Early Pollen Corona
A characteristically oval and 'lumpy' pollen corona. The rings are particularly colourful and bright as in most pollen coronae.

Caught at Trier, Germany in late February by Eva Seidenfaden (Paraselene Optics site, Paraselene2 Photography).

Western Europe had been unusually warm. Pollen from alders was in huge concentrations.

All images © Eva Seidenfaden, shown with permission

Drag aligns the grains   An alder pollen grain. Alder pollen has a flattened bun shape. The bun edges can be roughly pentagonal with pores at each pentagon edge.

Aerodynamic drag will make it tend to drift with its ring of pores aligned horizontal.. As seen by light from a low sun it will look horizontally elongated.

Horizontal elongated objects give vertically elongated coronae!

Diffraction   The pollen grains scatter sunlight in all directions. We can think of each point on the surface radiating out spherical scattered waves.

The waves overlap and interfere. They produce brightness in some directions and darkness elsewhere. The concentration in the forward direction - seen around the sun - is a corona.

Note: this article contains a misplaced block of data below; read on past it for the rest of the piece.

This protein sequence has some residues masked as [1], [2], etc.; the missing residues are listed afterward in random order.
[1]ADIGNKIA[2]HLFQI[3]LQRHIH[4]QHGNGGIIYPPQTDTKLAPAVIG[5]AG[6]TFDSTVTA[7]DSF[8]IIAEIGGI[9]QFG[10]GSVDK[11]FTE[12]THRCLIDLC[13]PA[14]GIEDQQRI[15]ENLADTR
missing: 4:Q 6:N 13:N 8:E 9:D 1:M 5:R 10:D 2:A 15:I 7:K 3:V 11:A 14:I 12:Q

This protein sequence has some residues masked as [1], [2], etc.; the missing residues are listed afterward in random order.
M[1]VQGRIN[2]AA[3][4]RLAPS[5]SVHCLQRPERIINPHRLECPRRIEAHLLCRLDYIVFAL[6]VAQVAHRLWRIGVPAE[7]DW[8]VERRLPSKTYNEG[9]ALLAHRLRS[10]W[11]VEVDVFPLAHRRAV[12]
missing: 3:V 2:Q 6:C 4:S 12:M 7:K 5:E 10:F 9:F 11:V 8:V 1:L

Spherical water drops give smooth circular coronae. Lumpy non spherical pollen grains give oval ones with bright patches here and there.

But was it really alder?   Arm waving explanations are all very well but do they stand up to measurement? Was alder pollen really responsible?

The corona’s angular dimensions were calculated from Eva’s images and their EXIFs. Then they were compared with Mie scattering predictions. That revealed the approximate dimensions of the particles generating the corona.   

They were 19 micron high and 26 micron wide. Alder pollen grains measured by electron microscopy are quoted as 20 micron high and 23-30 micron wide. Not bad agreement!